Five Springtime Home Safety Checks

A man replacing a broken board on his backyard deck.

Winter has begun to release its grip on the Great White North. Our thoughts are turning toward milder weather and that sprouting spring chore list. Springtime gives you a banner opportunity to examine your home and search for any damage that the ice and snow may have wreaked on your property, garage, or other external structures. Your inspection of the following five areas serves two purposes: it prevents any further deterioration and lessens the risk of an injury to you, your family, or guests.


Roof damage is sometimes tough to spot. If you’re unable to isolate any abnormalities from the ground, hire a licensed professional to assess the condition of underlayments and shingles, tiles, metal panels or other materials. Check out your home’s primary protective layer from both outside and inside to spot vulnerable areas that might allow water to seep through.


Temperature fluctuations, frost, and thawing can cause sidewalks to upheave and crack — and that spells danger for visitors and delivery persons who could suffer serious injury from a stumble over uneven surfaces. If you can’t make immediate repairs, use a marking system to call attention to damaged walkways and ensure that adequate lighting exists to pinpoint compromised areas at night.

Handrails and Porch Rails

Injuries to family or visitors at ground level are difficult enough to handle. But a tumble down steps, off a porch, balcony, or deck could result in a severe mishap. You could be liable for more dire circumstances than a sprain or broken bone. Thoroughly test the strength and rigidity of porch rails and handrails along stairways to prevent unwanted spills or accidents.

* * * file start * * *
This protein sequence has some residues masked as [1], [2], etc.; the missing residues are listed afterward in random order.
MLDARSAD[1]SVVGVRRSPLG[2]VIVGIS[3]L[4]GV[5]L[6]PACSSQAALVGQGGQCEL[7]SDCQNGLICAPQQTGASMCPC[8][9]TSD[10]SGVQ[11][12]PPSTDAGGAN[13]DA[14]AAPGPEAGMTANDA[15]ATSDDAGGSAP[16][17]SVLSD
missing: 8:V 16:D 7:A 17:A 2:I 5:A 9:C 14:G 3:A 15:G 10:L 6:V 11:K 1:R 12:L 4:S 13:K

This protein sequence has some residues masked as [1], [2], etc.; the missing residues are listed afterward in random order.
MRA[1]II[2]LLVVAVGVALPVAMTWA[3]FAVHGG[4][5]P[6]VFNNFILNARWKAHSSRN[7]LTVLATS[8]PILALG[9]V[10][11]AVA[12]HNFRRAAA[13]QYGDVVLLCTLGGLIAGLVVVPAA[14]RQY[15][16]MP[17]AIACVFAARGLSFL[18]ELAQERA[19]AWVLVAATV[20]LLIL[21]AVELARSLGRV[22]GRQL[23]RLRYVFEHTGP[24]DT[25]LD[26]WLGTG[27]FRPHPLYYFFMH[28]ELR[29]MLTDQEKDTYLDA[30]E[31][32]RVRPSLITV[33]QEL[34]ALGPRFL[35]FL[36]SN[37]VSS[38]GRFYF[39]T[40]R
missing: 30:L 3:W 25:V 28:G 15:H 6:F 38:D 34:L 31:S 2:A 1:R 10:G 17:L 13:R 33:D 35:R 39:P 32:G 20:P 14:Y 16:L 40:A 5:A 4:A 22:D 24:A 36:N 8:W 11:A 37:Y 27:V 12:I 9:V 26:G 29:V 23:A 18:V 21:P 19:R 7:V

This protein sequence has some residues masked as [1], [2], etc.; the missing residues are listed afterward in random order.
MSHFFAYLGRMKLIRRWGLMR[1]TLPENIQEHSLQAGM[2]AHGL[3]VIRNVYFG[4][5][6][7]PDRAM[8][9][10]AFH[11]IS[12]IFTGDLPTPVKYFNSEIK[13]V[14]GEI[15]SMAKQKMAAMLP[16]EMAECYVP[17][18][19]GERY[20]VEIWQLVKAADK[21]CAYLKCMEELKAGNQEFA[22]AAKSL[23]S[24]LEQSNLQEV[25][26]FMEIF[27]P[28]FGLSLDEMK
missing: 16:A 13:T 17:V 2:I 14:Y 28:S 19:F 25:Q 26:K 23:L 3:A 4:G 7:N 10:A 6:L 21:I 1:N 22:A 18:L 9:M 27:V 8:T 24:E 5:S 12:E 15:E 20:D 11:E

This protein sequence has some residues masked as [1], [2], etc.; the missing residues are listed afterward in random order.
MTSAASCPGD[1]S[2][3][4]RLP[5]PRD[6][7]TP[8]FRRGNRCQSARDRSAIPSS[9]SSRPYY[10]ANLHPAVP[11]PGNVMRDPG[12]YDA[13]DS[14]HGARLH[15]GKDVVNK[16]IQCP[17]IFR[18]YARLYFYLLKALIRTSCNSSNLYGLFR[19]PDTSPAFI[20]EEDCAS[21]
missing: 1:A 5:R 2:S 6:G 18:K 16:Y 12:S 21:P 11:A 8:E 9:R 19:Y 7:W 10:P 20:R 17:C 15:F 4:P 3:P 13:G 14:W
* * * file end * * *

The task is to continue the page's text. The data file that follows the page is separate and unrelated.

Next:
The Canadian weather tests not only the structural soundness of your walking paths but also your driveways and the asphalt, concrete, or gravel that comprises them. Along with the potential hazard to guests, weather-beaten driveways can lead to potholes that can bend wheel rims, flatten tires, or shred bumper covers and undercarriages.

Siding and Eaves

Roofs are an obvious entry point for water but don’t overlook the integrity of wind-blown siding or eaves. While you can typically detect interior leaks from some vantage point, water can seep into sheathing and wall space through exterior vinyl, wood, or aluminum coverings. Undetected water in these spaces can spawn mould and cause rot, which your insurance may not cover.

How to Protect Your Home

Naturally, you want to keep your home in pristine condition, and by doing so, you’ll simultaneously minimize perils. Home insurance exists to protect you from the unexpected, but in some cases, neglecting to maintain exterior structures, entryways, and paths can lead to insurance claims larger than the limits outlined in your policy. So, along with assessing the health of your property, perform an insurance checkup as well.

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